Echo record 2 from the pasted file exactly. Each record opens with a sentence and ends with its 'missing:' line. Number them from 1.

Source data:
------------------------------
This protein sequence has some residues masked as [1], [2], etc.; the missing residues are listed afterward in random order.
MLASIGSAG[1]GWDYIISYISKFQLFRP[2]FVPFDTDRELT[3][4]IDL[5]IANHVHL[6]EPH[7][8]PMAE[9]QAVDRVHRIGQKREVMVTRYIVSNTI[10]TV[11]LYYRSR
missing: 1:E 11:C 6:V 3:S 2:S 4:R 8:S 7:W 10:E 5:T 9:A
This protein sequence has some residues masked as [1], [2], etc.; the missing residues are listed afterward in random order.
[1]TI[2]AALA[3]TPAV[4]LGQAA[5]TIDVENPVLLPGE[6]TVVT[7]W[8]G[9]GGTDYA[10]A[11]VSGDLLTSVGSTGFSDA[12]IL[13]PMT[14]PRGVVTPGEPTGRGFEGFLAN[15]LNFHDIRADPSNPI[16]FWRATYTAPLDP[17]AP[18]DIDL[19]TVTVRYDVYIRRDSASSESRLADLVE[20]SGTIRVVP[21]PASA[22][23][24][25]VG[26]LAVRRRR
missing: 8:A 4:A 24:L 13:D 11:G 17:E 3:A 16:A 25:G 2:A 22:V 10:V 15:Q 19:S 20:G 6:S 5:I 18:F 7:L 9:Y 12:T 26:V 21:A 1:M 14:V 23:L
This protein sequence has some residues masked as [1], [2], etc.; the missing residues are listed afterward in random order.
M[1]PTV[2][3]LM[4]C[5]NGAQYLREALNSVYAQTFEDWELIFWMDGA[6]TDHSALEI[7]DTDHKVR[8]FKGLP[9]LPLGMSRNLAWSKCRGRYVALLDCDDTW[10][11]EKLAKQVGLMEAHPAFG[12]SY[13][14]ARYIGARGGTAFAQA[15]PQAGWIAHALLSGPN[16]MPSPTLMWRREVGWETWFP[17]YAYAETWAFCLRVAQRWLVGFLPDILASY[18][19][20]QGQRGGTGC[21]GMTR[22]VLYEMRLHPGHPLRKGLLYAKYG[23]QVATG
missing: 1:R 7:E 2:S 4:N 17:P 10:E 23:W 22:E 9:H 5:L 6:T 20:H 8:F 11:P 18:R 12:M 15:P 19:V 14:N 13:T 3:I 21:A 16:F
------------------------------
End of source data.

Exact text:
This protein sequence has some residues masked as [1], [2], etc.; the missing residues are listed afterward in random order.
[1]TI[2]AALA[3]TPAV[4]LGQAA[5]TIDVENPVLLPGE[6]TVVT[7]W[8]G[9]GGTDYA[10]A[11]VSGDLLTSVGSTGFSDA[12]IL[13]PMT[14]PRGVVTPGEPTGRGFEGFLAN[15]LNFHDIRADPSNPI[16]FWRATYTAPLDP[17]AP[18]DIDL[19]TVTVRYDVYIRRDSASSESRLADLVE[20]SGTIRVVP[21]PASA[22][23][24][25]VG[26]LAVRRRR
missing: 8:A 4:A 24:L 13:D 11:G 17:E 3:A 16:A 25:G 2:A 22:V 10:V 15:Q 19:S 20:G 6:S 5:I 18:F 7:L 9:Y 12:T 26:V 21:A 1:M 14:V 23:L